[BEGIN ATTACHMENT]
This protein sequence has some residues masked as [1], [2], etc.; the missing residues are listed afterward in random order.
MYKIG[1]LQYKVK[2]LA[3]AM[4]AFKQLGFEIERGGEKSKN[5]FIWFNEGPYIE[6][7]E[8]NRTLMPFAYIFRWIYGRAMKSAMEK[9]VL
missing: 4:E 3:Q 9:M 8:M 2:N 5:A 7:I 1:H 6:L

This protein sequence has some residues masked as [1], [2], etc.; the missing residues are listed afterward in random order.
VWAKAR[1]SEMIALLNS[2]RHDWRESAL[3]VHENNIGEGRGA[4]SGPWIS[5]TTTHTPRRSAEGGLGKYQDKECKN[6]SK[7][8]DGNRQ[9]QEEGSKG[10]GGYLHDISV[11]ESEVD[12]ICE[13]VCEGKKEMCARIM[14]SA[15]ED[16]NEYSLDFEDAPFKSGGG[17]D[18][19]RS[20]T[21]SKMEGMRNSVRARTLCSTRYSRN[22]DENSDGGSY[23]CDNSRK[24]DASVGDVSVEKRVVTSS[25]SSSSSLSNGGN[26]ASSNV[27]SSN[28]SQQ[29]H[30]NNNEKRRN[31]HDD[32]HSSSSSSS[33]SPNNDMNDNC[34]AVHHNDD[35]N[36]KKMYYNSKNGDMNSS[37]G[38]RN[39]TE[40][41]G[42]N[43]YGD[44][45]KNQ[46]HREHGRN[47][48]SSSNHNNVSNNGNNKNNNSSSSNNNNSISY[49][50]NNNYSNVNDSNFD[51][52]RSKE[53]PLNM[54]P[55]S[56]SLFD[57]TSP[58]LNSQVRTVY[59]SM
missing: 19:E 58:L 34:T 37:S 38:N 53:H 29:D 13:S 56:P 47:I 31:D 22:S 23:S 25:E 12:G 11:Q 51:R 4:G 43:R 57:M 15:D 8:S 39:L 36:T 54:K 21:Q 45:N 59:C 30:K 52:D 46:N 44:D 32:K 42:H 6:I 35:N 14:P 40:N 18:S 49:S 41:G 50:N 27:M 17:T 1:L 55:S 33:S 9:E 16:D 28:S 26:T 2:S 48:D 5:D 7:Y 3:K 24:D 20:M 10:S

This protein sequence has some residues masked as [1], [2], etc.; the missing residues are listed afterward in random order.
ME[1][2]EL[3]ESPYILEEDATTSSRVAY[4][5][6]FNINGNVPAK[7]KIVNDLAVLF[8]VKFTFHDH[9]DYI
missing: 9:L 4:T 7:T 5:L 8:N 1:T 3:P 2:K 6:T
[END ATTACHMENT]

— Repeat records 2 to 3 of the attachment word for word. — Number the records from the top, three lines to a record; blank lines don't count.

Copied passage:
This protein sequence has some residues masked as [1], [2], etc.; the missing residues are listed afterward in random order.
VWAKAR[1]SEMIALLNS[2]RHDWRESAL[3]VHENNIGEGRGA[4]SGPWIS[5]TTTHTPRRSAEGGLGKYQDKECKN[6]SK[7][8]DGNRQ[9]QEEGSKG[10]GGYLHDISV[11]ESEVD[12]ICE[13]VCEGKKEMCARIM[14]SA[15]ED[16]NEYSLDFEDAPFKSGGG[17]D[18][19]RS[20]T[21]SKMEGMRNSVRARTLCSTRYSRN[22]DENSDGGSY[23]CDNSRK[24]DASVGDVSVEKRVVTSS[25]SSSSSLSNGGN[26]ASSNV[27]SSN[28]SQQ[29]H[30]NNNEKRRN[31]HDD[32]HSSSSSSS[33]SPNNDMNDNC[34]AVHHNDD[35]N[36]KKMYYNSKNGDMNSS[37]G[38]RN[39]TE[40][41]G[42]N[43]YGD[44][45]KNQ[46]HREHGRN[47][48]SSSNHNNVSNNGNNKNNNSSSSNNNNSISY[49][50]NNNYSNVNDSNFD[51][52]RSKE[53]PLNM[54]P[55]S[56]SLFD[57]TSP[58]LNSQVRTVY[59]SM
missing: 19:E 58:L 34:T 37:S 38:N 53:H 29:D 13:S 56:P 47:I 31:D 22:S 23:S 25:E 12:G 11:Q 51:R 4:G 43:R 57:M 15:D 8:S 39:L 36:T 54:K 21:Q 45:N 59:C 30:K 52:D 46:N 44:D 32:K 42:H 6:I 35:N 14:P 40:N 18:S 49:S 41:G 50:N 27:M 17:T 1:L 55:S 33:S 9:E 16:D 28:S 26:T 2:S 48:D 5:D 7:Y 3:K 24:D 20:M 10:S

This protein sequence has some residues masked as [1], [2], etc.; the missing residues are listed afterward in random order.
ME[1][2]EL[3]ESPYILEEDATTSSRVAY[4][5][6]FNINGNVPAK[7]KIVNDLAVLF[8]VKFTFHDH[9]DYI
missing: 9:L 4:T 7:T 5:L 8:N 1:T 3:P 2:K 6:T